For someone living alone with a disability, a simple daily knock on the door can be a lifesaver. Organizations that provide such services are frequently supported by volunteers, a valuable opportunity for anyone to give back to their community.

Meals on Wheels of Eastern Kansas announced last week that it needs more volunteers to deliver meals, particularly in Douglas County. Across Kansas, 14 different organizations provide Meals on Wheels services, providing a warm meal and a daily welfare check to thousands of vulnerable Kansans. In some communities, churches, volunteer groups, or neighborhoods have networks of volunteers to check on home-bound community members.

These efforts are laudable and Kansans should lend a hand as they are able.

A daily welfare check can help reduce a range of health risks, but one of the greatest threats to elderly Kansans living alone is falling. For people older than 65, falls are the leading cause of injury-related emergency room visits and accidental deaths. The risk increases with age. For people over 75, falls account for 70 percent of accidental deaths. More than 90 percent of hip fractures, which have a significant impact on function and independence, are caused by falls, according to data from the American Academy of Family Physicians.

People living alone are at greater risk of falling and are less likely to receive prompt medical care following a fall. The longer medical care is delayed, the more someone’s risk of death increases, and the less likely they are to return to their former level of function.

We must also not overlook social isolation as a real health risk for home-bound Kansans. Humans are social creatures who need human contact and relationships to remain physically and mentally well.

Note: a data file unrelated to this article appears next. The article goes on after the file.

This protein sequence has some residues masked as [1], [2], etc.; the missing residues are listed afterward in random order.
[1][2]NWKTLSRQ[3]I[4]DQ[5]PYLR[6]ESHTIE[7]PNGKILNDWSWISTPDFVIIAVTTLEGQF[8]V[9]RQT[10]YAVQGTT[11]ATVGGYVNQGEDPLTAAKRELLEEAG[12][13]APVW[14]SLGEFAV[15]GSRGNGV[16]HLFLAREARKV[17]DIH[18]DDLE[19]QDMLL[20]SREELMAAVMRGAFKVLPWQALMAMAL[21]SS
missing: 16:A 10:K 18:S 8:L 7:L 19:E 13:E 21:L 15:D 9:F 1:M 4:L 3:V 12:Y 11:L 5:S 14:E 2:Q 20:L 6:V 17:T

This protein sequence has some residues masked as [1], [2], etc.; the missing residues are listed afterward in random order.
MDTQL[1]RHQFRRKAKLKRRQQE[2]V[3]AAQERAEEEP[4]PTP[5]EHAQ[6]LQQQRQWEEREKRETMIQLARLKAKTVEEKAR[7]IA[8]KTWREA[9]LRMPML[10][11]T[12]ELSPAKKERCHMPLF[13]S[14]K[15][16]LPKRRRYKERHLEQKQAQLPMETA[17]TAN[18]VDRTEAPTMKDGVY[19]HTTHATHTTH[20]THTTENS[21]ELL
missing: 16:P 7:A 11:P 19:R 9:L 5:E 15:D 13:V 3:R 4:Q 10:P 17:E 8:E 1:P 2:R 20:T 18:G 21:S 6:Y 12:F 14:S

Limited contact with other humans, simply being lonely, contributes to cognitive decline while increasing risk of heart disease, cancer and other chronic diseases, according to the National Institute on Aging. One NIA researcher, Dr. Steve Cole of UCLA, described loneliness as “a fertilizer for other diseases” in his research linking social isolation to compromised immunity. He also found care-giving and volunteering, activities that connect people with others who share their values, is one of the best ways to prevent loneliness as we age.

Programs like Meals on Wheels truly help people live in their own homes and communities as long as possible.

Making sure someone gets a warm smile and a conversation, in addition to speedy access to medical care, if needed, makes it much more likely they will be able to maintain their independence.

Consider volunteering for a local program serving home-bound Kansans.